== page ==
(1.20) and (1.21), and Helge Krüger (Caltech) that he discussed the continu-

ous case with me. Further, I thank the referees Fritz Gesztesy (University of

Missouri-Columbia) and Jussi Behrndt (Graz University of Technology) for the

time they devoted to my thesis and the valuable suggestions they made.

This thesis was funded by the Austrian Science Fund (FWF) as part of Ger-

ald’s project Spectral Analysis and Applications to Soliton Equations. This al-

lowed me moreover to present my work at international conferences, what led to

new research projects with Uzy Smilansky (Weizmann Institute of Science and

Cardiff University) and Ram Band (University of Bristol) since they evoked my

interest for nodal domains on graphs.

I want to thank my friends, whose support was important for me, in particular

also those at the math department and my colleagues Alice Mikikits-Leitner

(TU Munich) and Jonathan Eckhardt; and I thank Jürgen Pfeffer (Carnegie

Mellon University) for his ongoing encouragement and aid.

• Contents

1 Introduction 1

2 Preliminaries 13

2.1 Linear operators . . . . . . . . . . . . . . . . . . . . . . . . . . . 13

2.2 Spectra and resolvents . . . . . . . . . . . . . . . . . . . . . . . . 15

2.3 Operator convergence . . . . . . . . . . . . . . . . . . . . . . . . 17

2.4 Green function and Weyl solutions . . . . . . . . . . . . . . . . . 19

2.5 Weyl m-functions . . . . . . . . . . . . . . . . . . . . . . . . . . . 24

3 Weighted nodes 27

3.1 Wronskian . . . . . . . . . . . . . . . . . . . . . . . . . . . . . . . 27

3.2 Discrete Prüfer transformation . . . . . . . . . . . . . . . . . . . 31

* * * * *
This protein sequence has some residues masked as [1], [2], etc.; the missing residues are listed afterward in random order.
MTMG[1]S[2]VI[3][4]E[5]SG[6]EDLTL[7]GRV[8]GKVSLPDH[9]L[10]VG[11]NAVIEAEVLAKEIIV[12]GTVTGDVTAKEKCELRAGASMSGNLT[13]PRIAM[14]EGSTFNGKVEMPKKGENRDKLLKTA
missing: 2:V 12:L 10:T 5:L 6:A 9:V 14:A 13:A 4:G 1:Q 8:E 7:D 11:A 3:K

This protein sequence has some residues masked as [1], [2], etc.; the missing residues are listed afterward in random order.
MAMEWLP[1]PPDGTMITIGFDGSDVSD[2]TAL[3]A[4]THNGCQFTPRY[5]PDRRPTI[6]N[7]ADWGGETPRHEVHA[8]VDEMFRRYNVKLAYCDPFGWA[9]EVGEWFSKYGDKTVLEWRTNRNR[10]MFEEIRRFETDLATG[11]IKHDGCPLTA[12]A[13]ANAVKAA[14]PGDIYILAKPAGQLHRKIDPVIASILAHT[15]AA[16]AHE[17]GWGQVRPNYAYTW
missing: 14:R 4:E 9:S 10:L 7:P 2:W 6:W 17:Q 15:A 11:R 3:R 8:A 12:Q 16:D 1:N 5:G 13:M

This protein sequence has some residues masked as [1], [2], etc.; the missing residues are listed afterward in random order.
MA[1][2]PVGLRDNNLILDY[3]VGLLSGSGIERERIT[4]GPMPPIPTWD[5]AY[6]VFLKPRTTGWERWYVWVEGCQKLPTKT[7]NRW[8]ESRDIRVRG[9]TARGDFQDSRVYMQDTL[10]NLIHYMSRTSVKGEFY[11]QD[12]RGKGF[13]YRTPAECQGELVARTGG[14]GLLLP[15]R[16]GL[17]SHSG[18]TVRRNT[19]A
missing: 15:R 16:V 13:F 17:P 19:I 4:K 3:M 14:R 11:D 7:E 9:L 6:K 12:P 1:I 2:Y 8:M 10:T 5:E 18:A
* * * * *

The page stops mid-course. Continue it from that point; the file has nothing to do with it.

3.3 Difference of the Prüfer angles . . . . . . . . . . . . . . . . . . . 33

4 Finite Jacobi matrices 41

5 Determinants 47

5.1 Solutions and leading principal minors . . . . . . . . . . . . . . . 48

5.2 A Wronskian of determinants . . . . . . . . . . . . . . . . . . . . 49

5.3 Proof of Sturm’s theorem by Jacobi’s theorem . . . . . . . . . . . 52

5.4 A short note on Sylvester’s criterion . . . . . . . . . . . . . . . . 55

6 Triangle inequality and comparison theorem 59

7 Criteria for the oscillation of the Wronskian 63

8 Approximation 71

8.1 . . . of infinite matrices and their spectra . . . . . . . . . . . . . . 71

8.1.1 Open and half-open spectral intervals . . . . . . . . . . . 74

8.1.2 A point . . . . . . . . . . . . . . . . . . . . . . . . . . . . 78

8.2 . . . of the Wronskian with suitable boundary conditions . . . . . . 81

8.2.1 Nodes on the half-line . . . . . . . . . . . . . . . . . . . . 81

8.2.2 Nodes on the line . . . . . . . . . . . . . . . . . . . . . . . 83

8.3 . . . of the Wronskian with foreign boundary conditions . . . . . . 84

• 9 Below the essential spectra 91

9.1 The semi-infinite case . . . . . . . . . . . . . . . . . . . . . . . . 92

9.2 The infinite case . . . . . . . . . . . . . . . . . . . . . . . . . . . 95

10 Semi-infinite Jacobi operators 99

10.1 A first theorem on the half-line . . . . . . . . . . . . . . . . . . . 100

10.2 Main theorem for semi-infinite operators . . . . . . . . . . . . . . 104

10.3 A proof for finite-rank perturbations . . . . . . . . . . . . . . . . 111

11 Infinite Jacobi operators 113

11.1 A first theorem on the line . . . . . . . . . . . . . . . . . . . . . . 113

11.2 The finite-rank case . . . . . . . . . . . . . . . . . . . . . . . . . 117

11.3 Main theorem for infinite operators . . . . . . . . . . . . . . . . . 119

A Linear interpolation 125

A.1 Derivative of the Prüfer angle . . . . . . . . . . . . . . . . . . . . 128

Bibliography 132

• Chapter 1

Introduction

In this thesis we present new oscillation theorems for a particular discrete equa-

tion, namely the Jacobi difference equation (JDE),

τu = zu, (1.1)

where z ∈ R,

τ : `(Z)→ `(Z),

u(n) 7→ (τu)(n) = a(n)u(n+ 1) + a(n− 1)u(n− 1) + b(n)u(n) (1.2)

= ∂(a(n− 1)∂u(n− 1)) + (b(n) + a(n) + a(n− 1))u(n),

and where `(I) = {ϕ | ϕ : I ⊆ Z→ R} is the space of real-valued sequences and ∂ϕ(n) = ϕ(n+ 1)− ϕ(n) is the usual forward difference operator.

The JDE can be viewed as the discrete counterpart of the famous Sturm–

Liouville differential equation, τu = zu, where

τ = 1

r(x)

( − d

dx p(x)

d

dx + q(x)

) . (1.3)

Setting a = 1 (that is p = r = 1 in the continuous case) we obtain the one-

dimensional Schrödinge